Exact, restic is fine for static file backups. Database backup is a very tricky stuff since you have to make sure everything is consistant or you wont be able to use your backups.

I have experience with both PG & MySQL.

For PG I use barman for years without any problems yet (+25 databade of several hundreds of GB). This act like timemachine since you can restore the database from any time (as long as you have the WAL files).

For MySQL I have my production ready / heavily tested script: I use is against several hundreds of mysql databases some of them with several hundreds of GB. It works with both ZFS (recommended) and LVM to make sure all backups are consistant. Like @cdhowie does, it checks the data consistency before performing the archive. It can be used to do binary backups (recommended for fast restoration) or text dump (discouraged on large databases). Unlike barman, you can only restore database at time of backup or you have to manually play with binlogs.

Honestly, taking consistent database backups is the easy part - you just dump it. Making sure your backups files and database and other data sources are in sync when you take the backup, that’s trickier.

Just a note since I do this. I have a freenas box that takes hourly snapshots. These snapshots are pruned such that I keep 1 snapshot per hour in the last day, 1 snapshot per day in the last 2 weeks, and 1 snapshot per week for the last year.

Separately I do restic backups. I run the restic backups only daily instead of hourly. Once per day, I take a zfs snapshot named @restic and clone the snapshot and mount it. Then I use restic to backup to the cloud. Finally, I clean up the temporary restic snapshots.

This is the core commands run by my script, though I do some extra stuff for cleanup and to only backup a subset of the data. I also prune once a week:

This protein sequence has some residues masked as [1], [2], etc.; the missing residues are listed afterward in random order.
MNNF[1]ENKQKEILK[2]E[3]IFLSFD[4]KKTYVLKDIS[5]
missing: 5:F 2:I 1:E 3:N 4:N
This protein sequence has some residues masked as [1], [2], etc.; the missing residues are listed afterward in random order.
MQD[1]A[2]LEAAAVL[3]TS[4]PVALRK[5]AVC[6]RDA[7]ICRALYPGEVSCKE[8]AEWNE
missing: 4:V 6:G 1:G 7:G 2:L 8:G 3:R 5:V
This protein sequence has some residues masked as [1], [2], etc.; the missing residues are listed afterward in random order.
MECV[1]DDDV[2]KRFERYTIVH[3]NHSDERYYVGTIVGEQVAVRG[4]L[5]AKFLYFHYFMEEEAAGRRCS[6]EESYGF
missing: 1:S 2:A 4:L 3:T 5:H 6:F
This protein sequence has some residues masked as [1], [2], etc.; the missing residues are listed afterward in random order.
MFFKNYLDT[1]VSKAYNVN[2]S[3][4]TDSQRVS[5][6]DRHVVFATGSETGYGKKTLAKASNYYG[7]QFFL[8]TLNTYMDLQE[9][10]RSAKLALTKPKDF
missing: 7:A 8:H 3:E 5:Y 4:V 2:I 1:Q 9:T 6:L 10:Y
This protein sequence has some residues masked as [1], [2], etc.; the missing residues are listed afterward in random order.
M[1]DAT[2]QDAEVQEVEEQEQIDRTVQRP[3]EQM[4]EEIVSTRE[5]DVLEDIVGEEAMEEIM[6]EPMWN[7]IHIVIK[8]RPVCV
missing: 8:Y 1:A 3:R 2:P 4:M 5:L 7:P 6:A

My zpool name is data1

zfs snapshot -r data1@restic
for SNAP in $(zfs list -o name -t snapshot | grep @restic)
zfs clone ${SNAP} ${CLONE}

restic -r repo backup --exclude-caches /mnt/data1/clone

zfs destroy -Rr data1@restic

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Yep, that’s part of the reason why I use LVM snapshots. Of course, this requires that all files (database and other files) live on the same volume; while LVM snapshots are atomic, multiple LVM snapshots of different volumes are not atomic with respect to each other.

It also requires that your application is aware of backings being made so the combination of database and files can be atomic.

Well, that’s not actually possible unless the underlying filesystem supports transactions. More likely, the application would need to order filesystem operations in such a way that it can detect and recover from a backup (which would look identical to power loss from the application’s perspective). Essentially, if an application can recover from a power loss, it can also “recover” from a filesystem-level atomic snapshot. (I think this is what you meant.)

This has derailed. I was merely trying to point out that dumping your database properly and taking a snapshot with your filesystem (be it on LVM or be it ZFS or something else) and backing all that up will not necessarily give you a consistent backup, in cases where you have applications that work with data in both a database and the filesystem. In order to back such things up you pretty much need the application to be backup-aware/have a feature in which it allows consistent/atomic backups to be taken.